Sant'Andrea della Valle
  • Sant'Andrea della Valle

    Sant'Andrea della Valle is a minor basilica in the rione of Sant'Eustachio of the city of Rome, Italy. The basilica is the general seat for the religious order of the Theatines. It is located at Piazza Vidoni, 6 at the intersection of Corso Vittorio Emanuele (facing facade) and Corso Rinascimento.
Theatre of Pompey
  • Theatre of Pompey

    The Theatre of Pompey (Latin: Theatrum Pompeii, Italian: Teatro di Pompeo) was a structure in Ancient Rome built during the latter part of the Roman Republican era: completed in 55 BC. Enclosed by the large columned porticos was an expansive garden complex of fountains and statues. Along the stretch of the covered arcade were rooms dedicated to the exposition of art and other works collected by Pompey "the Great" (Gnaeus Pompeius Magnus) during his campaigns. On the opposite end of the ...
Arch of Constantine
  • Arch of Constantine

    The Arch of Constantine (Italian: Arco di Costantino) is a triumphal arch in Rome, situated between the Colosseum and the Palatine Hill. It was erected by the Roman Senate to commemorate Constantine I's victory over Maxentius at the Battle of Milvian Bridge in 312. Dedicated in 315, it is the largest Roman triumphal arch. The arch spans the Via triumphalis, the way taken by the emperors when they entered the city in triumph. Though dedicated to Constantine, much of the decorative ...
Pantheon, Rome
  • Pantheon, Rome

    The Pantheon ( or US: ; Latin: Pantheon, from Greek Πάνθειον Pantheion meaning "[temple] of every god") is a former Roman temple, now a church, in Rome, Italy, on the site of an earlier temple commissioned by Marcus Agrippa during the reign of Augustus (27 BC – 14 AD). The present building was completed by the emperor Hadrian and probably dedicated about 126 AD. He retained Agrippa's original inscription, which has caused confusion over its date of construction as the ...
San Pietro in Vincoli
  • San Pietro in Vincoli

    For other churches of this dedication, see St Peter ad Vincula (disambiguation). San Pietro in Vincoli (Saint Peter in Chains) is a Roman Catholic titular church and minor basilica in Rome, Italy, best known for being the home of Michelangelo's statue of Moses, part of the tomb of Pope Julius II. The Titulus S. Petri ad vincula was assigned on 20 November 2010, to Donald Wuerl. The previous Cardinal Priest of the basilica was Pío Laghi, who died on 11 January 2009. Next ...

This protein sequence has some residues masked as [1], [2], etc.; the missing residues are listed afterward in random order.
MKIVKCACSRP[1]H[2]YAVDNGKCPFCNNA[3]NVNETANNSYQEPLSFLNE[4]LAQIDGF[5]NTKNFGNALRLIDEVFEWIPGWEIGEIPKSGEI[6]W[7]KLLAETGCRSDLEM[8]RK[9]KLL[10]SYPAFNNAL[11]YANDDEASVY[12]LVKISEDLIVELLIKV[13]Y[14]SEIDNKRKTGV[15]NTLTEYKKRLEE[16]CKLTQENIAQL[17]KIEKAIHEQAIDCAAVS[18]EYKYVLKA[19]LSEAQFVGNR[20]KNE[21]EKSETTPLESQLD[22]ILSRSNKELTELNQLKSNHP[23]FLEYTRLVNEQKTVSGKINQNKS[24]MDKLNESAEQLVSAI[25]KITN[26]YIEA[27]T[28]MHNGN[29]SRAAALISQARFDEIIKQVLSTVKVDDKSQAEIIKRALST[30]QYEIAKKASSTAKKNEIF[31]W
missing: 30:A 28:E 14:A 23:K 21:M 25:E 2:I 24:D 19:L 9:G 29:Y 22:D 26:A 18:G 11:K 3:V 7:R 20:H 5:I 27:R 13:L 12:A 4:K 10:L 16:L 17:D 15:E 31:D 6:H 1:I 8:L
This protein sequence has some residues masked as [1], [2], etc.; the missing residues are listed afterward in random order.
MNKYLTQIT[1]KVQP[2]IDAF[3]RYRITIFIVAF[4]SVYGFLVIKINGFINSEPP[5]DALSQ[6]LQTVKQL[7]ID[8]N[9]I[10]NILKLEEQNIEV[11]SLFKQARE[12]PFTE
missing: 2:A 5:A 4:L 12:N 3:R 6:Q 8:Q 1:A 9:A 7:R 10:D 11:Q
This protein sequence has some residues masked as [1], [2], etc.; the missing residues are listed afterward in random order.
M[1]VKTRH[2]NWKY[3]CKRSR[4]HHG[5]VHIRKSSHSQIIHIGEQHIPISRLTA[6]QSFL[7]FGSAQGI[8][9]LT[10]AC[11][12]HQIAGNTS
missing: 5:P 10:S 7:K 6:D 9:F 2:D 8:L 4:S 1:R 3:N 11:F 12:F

Colosseum
  • Colosseum

    The Colosseum or Coliseum ( kol-ə-SEE-əm), also known as the Flavian Amphitheatre (Latin: Amphitheatrum Flavium; Italian: Anfiteatro Flavio [aŋfiteˈaːtro ˈflaːvjo] or Colosseo [kolosˈsɛːo]), is an oval amphitheatre in the centre of the city of Rome, Italy. Built of travertine, tuff, and brick-faced concrete, it is the largest amphitheatre ever built. The Colosseum is situated just east of the Roman Forum. Construction began under the emperor Vespasian in AD 72, and was completed in AD 80 under his successor and heir ...
Circus Maximus
  • Circus Maximus

    The Circus Maximus (Latin for greatest or largest circus, in Italian Circo Massimo) is an ancient Roman chariot racing stadium and mass entertainment venue located in Rome, Italy. Situated in the valley between the Aventine and Palatine hills, it was the first and largest stadium in ancient Rome and its later Empire. It measured 621 m (2,037 ft) in length and 118 m (387 ft) in width and could accommodate over 150,000 spectators. In its fully developed form, it became ...
Santa Cecilia in Trastevere
Column of Marcus Aurelius
  • Column of Marcus Aurelius

    The Column of Marcus Aurelius (Latin: Columna Centenaria Divorum Marci et Faustinae, Italian: Colonna di Marco Aurelio) is a Roman victory column in Piazza Colonna, Rome, Italy. It is a Doric column featuring a spiral relief: it was built in honour of Roman emperor Marcus Aurelius and modeled on Trajan's Column.
Quirinal Hill
  • Quirinal Hill

    The Quirinal Hill (; Latin: Collis Quirinalis; Italian: Quirinale [kwiriˈnaːle]) is one of the Seven Hills of Rome, at the north-east of the city center. It is the location of the official residence of the Italian head of state, who resides in the Quirinal Palace; by metonymy "the Quirinal" has come to stand for the Italian president. The Quirinal Palace has an extension of 1.2 million square feet.
Palazzo Farnese
  • Palazzo Farnese

    Palazzo Farnese ([paˈlattso farˈneːze; -eːse]) or Farnese Palace is one of the most important High Renaissance palaces in Rome. Owned by the Italian Republic, it was given to the French government in 1936 for a period of 99 years, and currently serves as the French embassy in Italy. First designed in 1517 for the Farnese family, the building expanded in size and conception when Alessandro Farnese became Pope Paul III in 1534, to designs by Antonio da Sangallo the Younger. Its ...
Santa Sabina
  • Santa Sabina